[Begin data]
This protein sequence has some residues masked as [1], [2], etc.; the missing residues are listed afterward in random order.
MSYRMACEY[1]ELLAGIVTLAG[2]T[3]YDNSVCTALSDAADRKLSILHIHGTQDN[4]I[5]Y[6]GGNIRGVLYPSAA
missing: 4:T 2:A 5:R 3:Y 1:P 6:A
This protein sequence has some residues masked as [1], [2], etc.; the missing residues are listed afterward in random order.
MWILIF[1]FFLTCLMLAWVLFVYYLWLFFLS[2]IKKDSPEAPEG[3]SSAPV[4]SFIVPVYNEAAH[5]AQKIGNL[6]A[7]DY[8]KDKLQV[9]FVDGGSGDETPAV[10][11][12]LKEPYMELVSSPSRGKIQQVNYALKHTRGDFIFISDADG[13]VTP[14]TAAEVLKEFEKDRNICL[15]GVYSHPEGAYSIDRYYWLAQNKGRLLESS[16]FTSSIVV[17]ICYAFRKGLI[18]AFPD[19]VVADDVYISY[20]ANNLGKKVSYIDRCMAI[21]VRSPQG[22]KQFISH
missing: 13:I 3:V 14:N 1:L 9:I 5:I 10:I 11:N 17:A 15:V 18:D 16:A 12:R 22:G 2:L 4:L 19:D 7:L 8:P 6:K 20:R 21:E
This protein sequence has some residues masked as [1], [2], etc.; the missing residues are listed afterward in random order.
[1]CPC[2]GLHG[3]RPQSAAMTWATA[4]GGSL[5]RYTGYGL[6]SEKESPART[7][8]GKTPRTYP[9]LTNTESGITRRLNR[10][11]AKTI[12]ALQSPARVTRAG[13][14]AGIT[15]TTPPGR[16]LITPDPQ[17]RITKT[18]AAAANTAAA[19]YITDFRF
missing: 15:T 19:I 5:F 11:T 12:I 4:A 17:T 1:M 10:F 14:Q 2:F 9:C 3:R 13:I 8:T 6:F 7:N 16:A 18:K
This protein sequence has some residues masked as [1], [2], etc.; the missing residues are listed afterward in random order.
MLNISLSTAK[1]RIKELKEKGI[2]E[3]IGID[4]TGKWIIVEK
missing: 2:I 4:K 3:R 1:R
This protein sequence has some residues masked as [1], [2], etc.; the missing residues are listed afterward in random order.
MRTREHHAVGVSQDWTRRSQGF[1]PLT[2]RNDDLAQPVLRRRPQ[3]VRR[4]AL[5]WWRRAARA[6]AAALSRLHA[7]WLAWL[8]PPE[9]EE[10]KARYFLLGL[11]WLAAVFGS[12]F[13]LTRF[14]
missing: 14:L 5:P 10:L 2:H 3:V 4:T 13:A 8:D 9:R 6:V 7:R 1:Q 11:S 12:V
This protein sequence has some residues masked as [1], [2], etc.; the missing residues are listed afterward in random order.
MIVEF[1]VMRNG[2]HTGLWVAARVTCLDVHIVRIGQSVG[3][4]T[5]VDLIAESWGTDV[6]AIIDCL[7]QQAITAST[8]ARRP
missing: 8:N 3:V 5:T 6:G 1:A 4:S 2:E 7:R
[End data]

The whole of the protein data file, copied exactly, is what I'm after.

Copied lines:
This protein sequence has some residues masked as [1], [2], etc.; the missing residues are listed afterward in random order.
MSYRMACEY[1]ELLAGIVTLAG[2]T[3]YDNSVCTALSDAADRKLSILHIHGTQDN[4]I[5]Y[6]GGNIRGVLYPSAA
missing: 4:T 2:A 5:R 3:Y 1:P 6:A
This protein sequence has some residues masked as [1], [2], etc.; the missing residues are listed afterward in random order.
MWILIF[1]FFLTCLMLAWVLFVYYLWLFFLS[2]IKKDSPEAPEG[3]SSAPV[4]SFIVPVYNEAAH[5]AQKIGNL[6]A[7]DY[8]KDKLQV[9]FVDGGSGDETPAV[10][11][12]LKEPYMELVSSPSRGKIQQVNYALKHTRGDFIFISDADG[13]VTP[14]TAAEVLKEFEKDRNICL[15]GVYSHPEGAYSIDRYYWLAQNKGRLLESS[16]FTSSIVV[17]ICYAFRKGLI[18]AFPD[19]VVADDVYISY[20]ANNLGKKVSYIDRCMAI[21]VRSPQG[22]KQFISH
missing: 13:I 3:V 14:N 1:L 9:I 5:I 10:I 11:N 17:A 15:V 18:D 16:A 12:R 22:G 2:L 4:L 19:D 7:L 8:P 6:K 20:R 21:E
This protein sequence has some residues masked as [1], [2], etc.; the missing residues are listed afterward in random order.
[1]CPC[2]GLHG[3]RPQSAAMTWATA[4]GGSL[5]RYTGYGL[6]SEKESPART[7][8]GKTPRTYP[9]LTNTESGITRRLNR[10][11]AKTI[12]ALQSPARVTRAG[13][14]AGIT[15]TTPPGR[16]LITPDPQ[17]RITKT[18]AAAANTAAA[19]YITDFRF
missing: 15:T 19:I 5:F 11:T 12:I 4:A 17:T 1:M 10:F 14:Q 2:F 9:C 3:R 13:I 8:T 6:F 7:N 16:A 18:K
This protein sequence has some residues masked as [1], [2], etc.; the missing residues are listed afterward in random order.
MLNISLSTAK[1]RIKELKEKGI[2]E[3]IGID[4]TGKWIIVEK
missing: 2:I 4:K 3:R 1:R
This protein sequence has some residues masked as [1], [2], etc.; the missing residues are listed afterward in random order.
MRTREHHAVGVSQDWTRRSQGF[1]PLT[2]RNDDLAQPVLRRRPQ[3]VRR[4]AL[5]WWRRAARA[6]AAALSRLHA[7]WLAWL[8]PPE[9]EE[10]KARYFLLGL[11]WLAAVFGS[12]F[13]LTRF[14]
missing: 14:L 5:P 10:L 2:H 3:V 4:T 13:A 8:D 9:R 6:V 7:R 1:Q 11:S 12:V
This protein sequence has some residues masked as [1], [2], etc.; the missing residues are listed afterward in random order.
MIVEF[1]VMRNG[2]HTGLWVAARVTCLDVHIVRIGQSVG[3][4]T[5]VDLIAESWGTDV[6]AIIDCL[7]QQAITAST[8]ARRP
missing: 8:N 3:V 5:T 6:G 1:A 4:S 2:E 7:R